Don’t let tax be taxing

Q: We recently had a problem with confusion over our VAT return and the issue of paying import duty on goods we bought from abroad. We used Xero to do our accounts and we were inputting import duty as an expense to the company. But we were told that’s wrong.

What do we need to know?

A: This issue has come to the fore since the UK left the EU at the start of the year. Before Brexit, companies buying goods from the EU could take advantage of the reverse charge system on VAT. That has now changed.

When you buy a good worth £120 from a UK seller they will charge you £100, plus £20 VAT; at the end of the quarter, they have to pay that VAT over, and if you’re buying in, you can reclaim that VAT. But when you’re importing, it’s different.

Typically, when you buy goods from overseas, you settle it by commercial invoice, and when the good reaches the UK border, the 20% duty has to be paid in order for customs to release it. The key thing to remember is that you pay for the net amount of the goods direct to the person you’re buying from, but you pay the VAT separately, direct to HMRC by way of your freight agent/3PL.

So while it is technically part of the VAT system, in this case it’s called import duty. What usually happens is your freight agent provides your VAT number to HMRC and then the agent will invoice you for the VAT. This is where it can look like an invoice but in fact, it’s an invoice for the duty of 20% on the goods arriving, paid directly to HMRC.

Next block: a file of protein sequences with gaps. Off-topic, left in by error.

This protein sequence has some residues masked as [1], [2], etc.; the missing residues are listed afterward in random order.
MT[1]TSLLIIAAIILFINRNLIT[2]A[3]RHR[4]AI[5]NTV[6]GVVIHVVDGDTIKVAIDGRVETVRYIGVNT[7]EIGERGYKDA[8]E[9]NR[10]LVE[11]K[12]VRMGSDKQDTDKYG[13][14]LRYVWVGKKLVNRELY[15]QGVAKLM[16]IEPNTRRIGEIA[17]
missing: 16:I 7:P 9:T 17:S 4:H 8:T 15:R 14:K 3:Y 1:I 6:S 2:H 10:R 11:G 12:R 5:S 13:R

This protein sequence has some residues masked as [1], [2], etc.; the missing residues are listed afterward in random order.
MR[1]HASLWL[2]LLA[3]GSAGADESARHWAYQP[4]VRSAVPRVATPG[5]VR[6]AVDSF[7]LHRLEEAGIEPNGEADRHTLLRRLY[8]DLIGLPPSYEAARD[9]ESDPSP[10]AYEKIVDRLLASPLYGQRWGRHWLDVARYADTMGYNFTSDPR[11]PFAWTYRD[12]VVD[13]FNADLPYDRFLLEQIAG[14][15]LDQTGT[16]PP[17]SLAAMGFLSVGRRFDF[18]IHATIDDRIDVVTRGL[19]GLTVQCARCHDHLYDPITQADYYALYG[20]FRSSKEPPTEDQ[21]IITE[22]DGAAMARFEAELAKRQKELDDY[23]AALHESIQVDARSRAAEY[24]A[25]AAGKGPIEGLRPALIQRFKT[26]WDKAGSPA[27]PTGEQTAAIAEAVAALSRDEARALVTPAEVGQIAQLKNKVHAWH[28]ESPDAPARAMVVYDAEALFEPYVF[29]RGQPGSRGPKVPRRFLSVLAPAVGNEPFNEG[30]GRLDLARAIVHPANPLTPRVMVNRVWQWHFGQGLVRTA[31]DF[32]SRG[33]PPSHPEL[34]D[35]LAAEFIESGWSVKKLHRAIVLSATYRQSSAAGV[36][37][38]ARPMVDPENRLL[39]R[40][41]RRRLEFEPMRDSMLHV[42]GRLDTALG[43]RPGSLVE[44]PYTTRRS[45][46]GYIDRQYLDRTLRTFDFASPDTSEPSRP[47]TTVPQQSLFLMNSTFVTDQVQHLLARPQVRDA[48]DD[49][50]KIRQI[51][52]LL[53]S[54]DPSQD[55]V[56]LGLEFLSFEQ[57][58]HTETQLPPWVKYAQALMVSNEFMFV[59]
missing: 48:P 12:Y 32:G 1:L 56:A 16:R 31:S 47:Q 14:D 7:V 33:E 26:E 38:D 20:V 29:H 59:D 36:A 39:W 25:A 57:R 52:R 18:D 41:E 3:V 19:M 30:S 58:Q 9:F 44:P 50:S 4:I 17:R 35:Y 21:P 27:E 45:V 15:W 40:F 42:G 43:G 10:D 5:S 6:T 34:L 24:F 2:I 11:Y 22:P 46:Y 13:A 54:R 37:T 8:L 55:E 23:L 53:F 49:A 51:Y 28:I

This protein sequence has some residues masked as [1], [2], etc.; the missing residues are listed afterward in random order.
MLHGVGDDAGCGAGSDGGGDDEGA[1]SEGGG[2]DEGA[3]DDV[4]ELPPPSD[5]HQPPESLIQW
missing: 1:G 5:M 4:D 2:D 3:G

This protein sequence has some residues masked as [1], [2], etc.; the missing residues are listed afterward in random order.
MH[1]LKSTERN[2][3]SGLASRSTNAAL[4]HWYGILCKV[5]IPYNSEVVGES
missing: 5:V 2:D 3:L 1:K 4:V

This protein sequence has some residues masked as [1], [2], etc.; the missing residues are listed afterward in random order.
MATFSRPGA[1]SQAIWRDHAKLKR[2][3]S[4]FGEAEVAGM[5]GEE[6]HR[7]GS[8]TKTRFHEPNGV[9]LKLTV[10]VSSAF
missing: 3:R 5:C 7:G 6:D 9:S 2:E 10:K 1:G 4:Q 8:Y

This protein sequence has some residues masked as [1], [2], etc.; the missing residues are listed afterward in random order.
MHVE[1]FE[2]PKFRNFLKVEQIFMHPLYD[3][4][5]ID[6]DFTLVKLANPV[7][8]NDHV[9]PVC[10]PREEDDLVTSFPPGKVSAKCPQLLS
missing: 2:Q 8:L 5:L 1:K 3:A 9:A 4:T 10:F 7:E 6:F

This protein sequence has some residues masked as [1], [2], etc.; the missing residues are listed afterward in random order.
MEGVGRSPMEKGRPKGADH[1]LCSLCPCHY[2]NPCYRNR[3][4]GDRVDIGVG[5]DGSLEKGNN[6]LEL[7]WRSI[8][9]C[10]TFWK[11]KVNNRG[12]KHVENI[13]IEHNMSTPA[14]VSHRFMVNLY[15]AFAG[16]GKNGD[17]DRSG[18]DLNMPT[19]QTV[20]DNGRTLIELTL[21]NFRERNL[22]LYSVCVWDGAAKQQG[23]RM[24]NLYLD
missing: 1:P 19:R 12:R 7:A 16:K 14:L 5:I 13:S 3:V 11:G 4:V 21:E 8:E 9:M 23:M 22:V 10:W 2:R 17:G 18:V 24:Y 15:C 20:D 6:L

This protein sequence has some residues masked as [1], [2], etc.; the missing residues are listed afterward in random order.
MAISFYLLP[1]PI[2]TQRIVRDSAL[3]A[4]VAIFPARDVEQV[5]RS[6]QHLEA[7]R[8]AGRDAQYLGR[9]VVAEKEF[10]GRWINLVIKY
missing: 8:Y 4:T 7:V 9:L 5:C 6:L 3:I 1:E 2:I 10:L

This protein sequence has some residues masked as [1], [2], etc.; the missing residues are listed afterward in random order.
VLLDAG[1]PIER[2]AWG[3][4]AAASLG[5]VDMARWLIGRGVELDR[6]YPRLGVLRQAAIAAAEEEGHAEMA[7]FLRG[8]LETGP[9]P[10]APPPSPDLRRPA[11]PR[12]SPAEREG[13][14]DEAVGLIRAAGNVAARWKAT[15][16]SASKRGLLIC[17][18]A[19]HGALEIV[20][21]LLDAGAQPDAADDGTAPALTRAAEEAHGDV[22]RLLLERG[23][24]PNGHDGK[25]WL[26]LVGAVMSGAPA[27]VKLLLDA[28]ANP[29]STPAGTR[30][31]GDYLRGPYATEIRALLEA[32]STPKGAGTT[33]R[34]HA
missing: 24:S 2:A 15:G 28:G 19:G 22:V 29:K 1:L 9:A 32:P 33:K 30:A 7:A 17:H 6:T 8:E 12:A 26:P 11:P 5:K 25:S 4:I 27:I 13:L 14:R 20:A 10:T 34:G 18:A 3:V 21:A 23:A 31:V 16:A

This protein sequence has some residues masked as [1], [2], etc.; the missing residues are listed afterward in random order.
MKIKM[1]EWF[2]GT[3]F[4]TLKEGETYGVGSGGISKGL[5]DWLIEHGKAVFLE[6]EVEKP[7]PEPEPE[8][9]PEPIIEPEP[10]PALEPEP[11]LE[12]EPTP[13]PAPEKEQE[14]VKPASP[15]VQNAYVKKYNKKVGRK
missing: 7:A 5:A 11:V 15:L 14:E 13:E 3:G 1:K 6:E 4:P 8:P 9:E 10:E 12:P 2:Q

Paying import duty on goods from overseas is similar to paying VAT, but in order to for it to be picked up on your VAT return – and reclaimed – you need to ensure that it’s accounted for as a VAT liability as opposed to a general expense liability.

As the import duty is a cost, you will be issued with a C79 certificate detailing all the duty that’s been paid against your VAT number. With this, you use that certificate as part of your VAT return in order to reclaim the 20% import duty.

Anyone using software to do their VAT return will know there are certain boxes to complete, and BOX 4 is the key one for reclaiming VAT. It’s very important that even though import duty is a liability for the company, it is accounted for as a VAT overhead, which then gets picked up, allowing you get a refund (assuming you have the right documentation for the duty paid). You should have a C79 to be able to reclaim.

We recently worked with clients that were using Xero to reconcile their bank account. They paid £100 for some goods and then £20 and they put it down as a cost to reflect an expense to the company. But it’s actually a VAT liability that should be inputted against your VAT code so the return will pick it up in box 4, and allow you to reclaim it.

If you just enter it as an expense, HMRC will never know about it and it will end up costing them £120 when it should have cost £100.

The key point is simple: make sure you’re recording your VAT/import duty as a liability and not a cost to your company to ensure your VAT return is correct and you don’t pay unnecessary tax.

If you’re in need of advice or support in this or any other area, we’re right here for all your needs. You can contact us for help from tax and payroll to accounting and banking.